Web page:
I loved the scene in the movie Donnie Brasco where the gang needs to make money for their boss’ take and they’re trying to hammer money out of a parking meter. In similar news, Fidelity has changed its focus on rollovers for the plans they serve as third party administrator.
Fidelity Investments has reversed its long-standing push for 401(k) rollovers by agreeing to advise assets from former participants that stay with their plan sponsor clients. They say it’s because too many ex-employees refuse to fill out forms or deal with their old HR department. It probably has to do with the thinning margins from rollover accounts, especially with the elimination of commissions industry-wide.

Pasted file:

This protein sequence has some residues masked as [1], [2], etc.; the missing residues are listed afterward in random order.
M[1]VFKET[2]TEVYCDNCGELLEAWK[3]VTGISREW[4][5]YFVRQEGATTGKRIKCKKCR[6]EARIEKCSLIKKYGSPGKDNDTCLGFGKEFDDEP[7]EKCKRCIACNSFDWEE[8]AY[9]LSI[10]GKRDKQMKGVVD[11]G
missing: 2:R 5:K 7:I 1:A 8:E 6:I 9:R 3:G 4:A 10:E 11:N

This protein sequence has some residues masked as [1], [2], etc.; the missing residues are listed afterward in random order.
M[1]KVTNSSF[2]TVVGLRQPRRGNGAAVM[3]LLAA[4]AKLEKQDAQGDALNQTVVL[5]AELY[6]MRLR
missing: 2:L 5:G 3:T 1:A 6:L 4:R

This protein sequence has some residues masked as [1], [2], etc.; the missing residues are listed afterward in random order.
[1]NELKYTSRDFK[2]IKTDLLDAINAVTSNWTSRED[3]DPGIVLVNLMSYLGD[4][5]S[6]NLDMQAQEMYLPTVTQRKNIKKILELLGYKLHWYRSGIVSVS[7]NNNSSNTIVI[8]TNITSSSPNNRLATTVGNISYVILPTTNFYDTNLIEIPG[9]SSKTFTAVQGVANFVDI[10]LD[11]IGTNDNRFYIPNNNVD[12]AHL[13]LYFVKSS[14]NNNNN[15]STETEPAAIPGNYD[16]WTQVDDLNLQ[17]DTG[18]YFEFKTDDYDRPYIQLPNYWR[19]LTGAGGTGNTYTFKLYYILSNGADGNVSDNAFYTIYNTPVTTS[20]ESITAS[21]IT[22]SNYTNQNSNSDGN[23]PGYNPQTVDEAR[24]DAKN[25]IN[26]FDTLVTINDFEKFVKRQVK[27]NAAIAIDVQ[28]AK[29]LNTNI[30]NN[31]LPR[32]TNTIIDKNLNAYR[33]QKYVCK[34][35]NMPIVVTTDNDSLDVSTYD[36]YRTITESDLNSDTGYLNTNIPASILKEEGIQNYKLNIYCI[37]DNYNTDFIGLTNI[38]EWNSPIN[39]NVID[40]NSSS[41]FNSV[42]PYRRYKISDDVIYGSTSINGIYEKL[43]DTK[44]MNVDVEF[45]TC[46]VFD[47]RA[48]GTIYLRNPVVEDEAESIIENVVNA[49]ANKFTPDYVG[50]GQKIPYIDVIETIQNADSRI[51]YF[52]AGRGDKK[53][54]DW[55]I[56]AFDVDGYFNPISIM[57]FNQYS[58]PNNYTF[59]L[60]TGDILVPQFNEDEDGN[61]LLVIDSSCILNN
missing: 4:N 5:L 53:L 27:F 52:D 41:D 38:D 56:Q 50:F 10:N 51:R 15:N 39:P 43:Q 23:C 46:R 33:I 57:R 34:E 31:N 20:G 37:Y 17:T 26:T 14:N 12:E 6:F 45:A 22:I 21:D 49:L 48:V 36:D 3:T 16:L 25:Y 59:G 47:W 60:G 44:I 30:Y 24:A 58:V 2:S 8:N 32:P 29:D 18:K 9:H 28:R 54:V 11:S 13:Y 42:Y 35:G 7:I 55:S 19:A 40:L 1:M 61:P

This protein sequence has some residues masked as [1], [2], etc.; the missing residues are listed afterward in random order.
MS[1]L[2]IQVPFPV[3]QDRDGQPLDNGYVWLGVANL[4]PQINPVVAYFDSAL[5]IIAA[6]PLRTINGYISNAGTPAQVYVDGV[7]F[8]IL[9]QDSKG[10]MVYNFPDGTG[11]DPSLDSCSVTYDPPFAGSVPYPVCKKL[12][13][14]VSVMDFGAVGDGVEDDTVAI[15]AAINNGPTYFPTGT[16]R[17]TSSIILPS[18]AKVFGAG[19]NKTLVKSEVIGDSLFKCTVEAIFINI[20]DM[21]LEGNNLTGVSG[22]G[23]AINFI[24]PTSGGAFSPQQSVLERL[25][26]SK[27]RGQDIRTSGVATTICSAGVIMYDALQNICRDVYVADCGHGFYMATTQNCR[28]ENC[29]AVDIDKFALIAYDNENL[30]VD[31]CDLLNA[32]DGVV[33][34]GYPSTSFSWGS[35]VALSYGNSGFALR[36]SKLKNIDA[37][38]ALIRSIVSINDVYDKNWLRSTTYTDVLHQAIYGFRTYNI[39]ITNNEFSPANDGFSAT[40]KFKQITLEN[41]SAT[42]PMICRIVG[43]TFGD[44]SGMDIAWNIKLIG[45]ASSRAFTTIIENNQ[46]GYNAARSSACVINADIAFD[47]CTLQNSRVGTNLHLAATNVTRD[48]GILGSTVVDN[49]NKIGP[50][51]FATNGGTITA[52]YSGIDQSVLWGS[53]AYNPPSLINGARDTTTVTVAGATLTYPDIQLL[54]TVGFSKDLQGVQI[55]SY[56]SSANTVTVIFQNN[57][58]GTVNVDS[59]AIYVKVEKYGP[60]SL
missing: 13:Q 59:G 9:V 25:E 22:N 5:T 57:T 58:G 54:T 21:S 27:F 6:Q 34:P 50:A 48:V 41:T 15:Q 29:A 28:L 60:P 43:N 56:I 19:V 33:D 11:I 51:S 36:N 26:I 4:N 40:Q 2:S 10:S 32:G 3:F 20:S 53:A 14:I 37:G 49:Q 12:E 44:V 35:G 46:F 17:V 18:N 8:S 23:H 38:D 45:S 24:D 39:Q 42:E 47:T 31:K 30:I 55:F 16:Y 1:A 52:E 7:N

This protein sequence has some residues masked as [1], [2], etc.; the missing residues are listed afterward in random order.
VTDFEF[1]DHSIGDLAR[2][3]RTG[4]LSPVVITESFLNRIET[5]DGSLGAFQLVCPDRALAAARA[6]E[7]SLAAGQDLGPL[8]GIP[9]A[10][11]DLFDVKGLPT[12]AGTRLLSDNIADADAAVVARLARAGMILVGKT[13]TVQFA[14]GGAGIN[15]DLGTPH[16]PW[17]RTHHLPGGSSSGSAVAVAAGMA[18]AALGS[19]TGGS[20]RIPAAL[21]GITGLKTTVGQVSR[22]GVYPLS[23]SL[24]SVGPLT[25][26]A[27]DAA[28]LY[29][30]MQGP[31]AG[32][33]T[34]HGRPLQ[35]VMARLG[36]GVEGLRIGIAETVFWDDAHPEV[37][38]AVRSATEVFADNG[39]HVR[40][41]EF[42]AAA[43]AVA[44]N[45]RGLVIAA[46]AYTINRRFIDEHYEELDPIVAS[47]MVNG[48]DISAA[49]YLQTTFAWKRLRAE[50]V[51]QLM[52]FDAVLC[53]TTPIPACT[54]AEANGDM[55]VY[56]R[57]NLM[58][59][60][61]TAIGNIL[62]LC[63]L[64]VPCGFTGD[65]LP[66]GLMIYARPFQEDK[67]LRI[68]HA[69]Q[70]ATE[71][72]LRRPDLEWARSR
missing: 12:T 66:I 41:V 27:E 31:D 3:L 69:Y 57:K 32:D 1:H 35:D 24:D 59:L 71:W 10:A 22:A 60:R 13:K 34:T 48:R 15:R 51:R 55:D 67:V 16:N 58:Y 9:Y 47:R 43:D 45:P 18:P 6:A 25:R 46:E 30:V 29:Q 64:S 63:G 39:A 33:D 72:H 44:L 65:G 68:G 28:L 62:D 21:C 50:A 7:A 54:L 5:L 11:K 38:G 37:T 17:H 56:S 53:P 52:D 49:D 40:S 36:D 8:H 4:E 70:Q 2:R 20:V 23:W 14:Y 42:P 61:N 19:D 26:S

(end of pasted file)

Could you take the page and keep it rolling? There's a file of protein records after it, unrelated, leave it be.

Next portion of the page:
Fidelity will only allow investors to keep advised assets in place if they put their assets in the firm’s in-house target-date funds.
While this might make sense for Fidelity, my concern as an ERISA attorney is on the plan sponsor side. While more assets in a 401(k) plan mean better pricing, dealing with the assets of former employees is a headache, especially as to required notices and disclosures. What may be good for Fidelity, may not be good for the plan sponsor.